What's the score, Dany?

TERRY JONES -- Edmonton Sun

, Last Updated: 8:45 AM ET

INNSBRUCK, Austria -- It's not that there's any heat on Dany Heatley.

But if a game against Slovenia serves no other practical purpose, to get Heatley scoring again would make it a worthwhile endeavour.

If it happens, if the Calgary product gets it going, he could have a Team Canada record in reach, possibly even in hand, by the time you have lunch.

Heatley, the MVP of last year's second straight IIHF World Hockey Championship with an eight-goal tournament, is four shy of Marcel Dionne's record of 21 goals at the event. Heatley, in his fourth consecutive tournament, will play his 27th world championship game today. Dionne played 37 games for Canada over here.

Heatley is averaging exactly a point a game, leaving him 13 back of Steve Yzerman's points record for Team Canada in the tournament.

The problem is that Heatley is stalled. He's parked out. He's broken stride. Heatley and linemates Brendan Morrison and Ryan Smyth haven't been able to get it going, in the pre-tournament games nor the lid lifter against Latvia.

"They're a little snake -bit," said coach Marc Habscheid. "The puck doesn't want to go in. They've really had some chances. They're working hard. We think it's a good combination. It's just a matter of time."

In the 6-4 win against Latvia, the trio had 14 shots on goal - three more than the Rick Nash-Joe Thornton-Simon Gagne line which outscored them 4-1.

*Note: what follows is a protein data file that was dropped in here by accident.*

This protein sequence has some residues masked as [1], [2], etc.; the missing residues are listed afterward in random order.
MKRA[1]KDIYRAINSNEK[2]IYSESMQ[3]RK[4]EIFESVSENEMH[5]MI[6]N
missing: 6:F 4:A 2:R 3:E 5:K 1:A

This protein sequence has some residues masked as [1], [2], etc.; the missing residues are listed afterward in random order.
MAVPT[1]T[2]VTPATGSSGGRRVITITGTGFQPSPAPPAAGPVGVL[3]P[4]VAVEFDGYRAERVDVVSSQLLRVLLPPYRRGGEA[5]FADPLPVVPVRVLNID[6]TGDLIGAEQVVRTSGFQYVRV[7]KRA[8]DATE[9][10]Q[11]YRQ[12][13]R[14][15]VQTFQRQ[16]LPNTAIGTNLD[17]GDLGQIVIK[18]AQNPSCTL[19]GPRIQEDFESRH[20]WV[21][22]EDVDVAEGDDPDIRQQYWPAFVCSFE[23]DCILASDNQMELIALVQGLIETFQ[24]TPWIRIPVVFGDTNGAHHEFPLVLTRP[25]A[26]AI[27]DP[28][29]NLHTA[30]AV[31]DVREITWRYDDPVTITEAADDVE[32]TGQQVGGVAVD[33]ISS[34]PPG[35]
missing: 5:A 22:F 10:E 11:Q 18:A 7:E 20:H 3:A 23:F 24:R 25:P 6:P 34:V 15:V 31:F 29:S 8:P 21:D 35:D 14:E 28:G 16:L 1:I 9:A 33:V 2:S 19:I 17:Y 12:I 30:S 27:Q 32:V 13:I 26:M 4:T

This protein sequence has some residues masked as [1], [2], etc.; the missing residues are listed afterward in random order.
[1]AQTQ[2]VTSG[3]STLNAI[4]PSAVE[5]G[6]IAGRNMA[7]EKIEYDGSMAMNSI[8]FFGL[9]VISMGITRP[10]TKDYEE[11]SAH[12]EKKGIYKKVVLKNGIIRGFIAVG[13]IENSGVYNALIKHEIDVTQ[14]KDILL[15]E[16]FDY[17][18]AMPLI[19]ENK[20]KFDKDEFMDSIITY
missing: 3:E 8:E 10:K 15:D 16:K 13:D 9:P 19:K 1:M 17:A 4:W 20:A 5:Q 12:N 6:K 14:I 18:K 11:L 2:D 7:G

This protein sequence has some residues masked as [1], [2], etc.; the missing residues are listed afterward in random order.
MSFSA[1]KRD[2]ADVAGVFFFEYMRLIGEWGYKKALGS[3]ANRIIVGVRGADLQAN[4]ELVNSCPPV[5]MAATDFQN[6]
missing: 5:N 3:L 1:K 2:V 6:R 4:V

PULL THE TRIGGER

Morrison was the only one to pull the trigger. Heatley was credited with the assist. Heatley and Daniel Briere were magic together last year in Prague and Heatley admits he's missed his mate.

"Yeah, I miss him. Sure. We played together a lot. I knew him."

Heatley, who had a strange lockout season, suffering a serious eye injury before Christmas in the Swiss League playing with Briere at Bern, returned to the Russian Elite League where he was part of the highest-paid team in hockey this year - AK-Bars Kazan - which made a first round exit in the playoffs.

The eye injury, he says, is no problem now.

"It doesn't affect me on the ice. I'm having no problem with the eye."

WITHIN RANGE

Other, that is, than his aim. He says he wants to end the season with a success than to get the records he swears he was totally oblivious about until I informed him both were within range this year.

Getting the line going would go a long way toward that end. "This should be a real good line. Smytty likes to play down low and I'm having to get used to it. I'm more used to having chances off the rush. But we're getting better together each game."

Canada needs more than one line going if there's going to be a three-peat.

Morrison, who has 111 goals and 231 assists in his NHL career so far, is obviously a first-rate play-maker coming off a solid season in Sweden.

"We've just been off a little bit," he said. "I think we have to start not trying to be too fancy with the shots, just make sure to keep taking them. Smytty is so good down low and behind the net, we have to work on utilizing what he does more. Heater and I are more rush-type guys.

"Heats is a very dynamic player. We have to work on getting him the puck as much as we can and let him do his thing. We have to set some picks for him to do his thing," added the native of Pitt Meadows, B.C..

Smyth says he loves having two talents on the line, something he hasn't had on anything resembling a regular basis playing for the Edmonton Oilers. "Brendan makes great passes. And we know Heats loves to shoot." The prototypical Canadian hockey player says it should be the prototypical Canadian line.

"We have a great passer and a great shooter. I'm the mucker. It should pan out."


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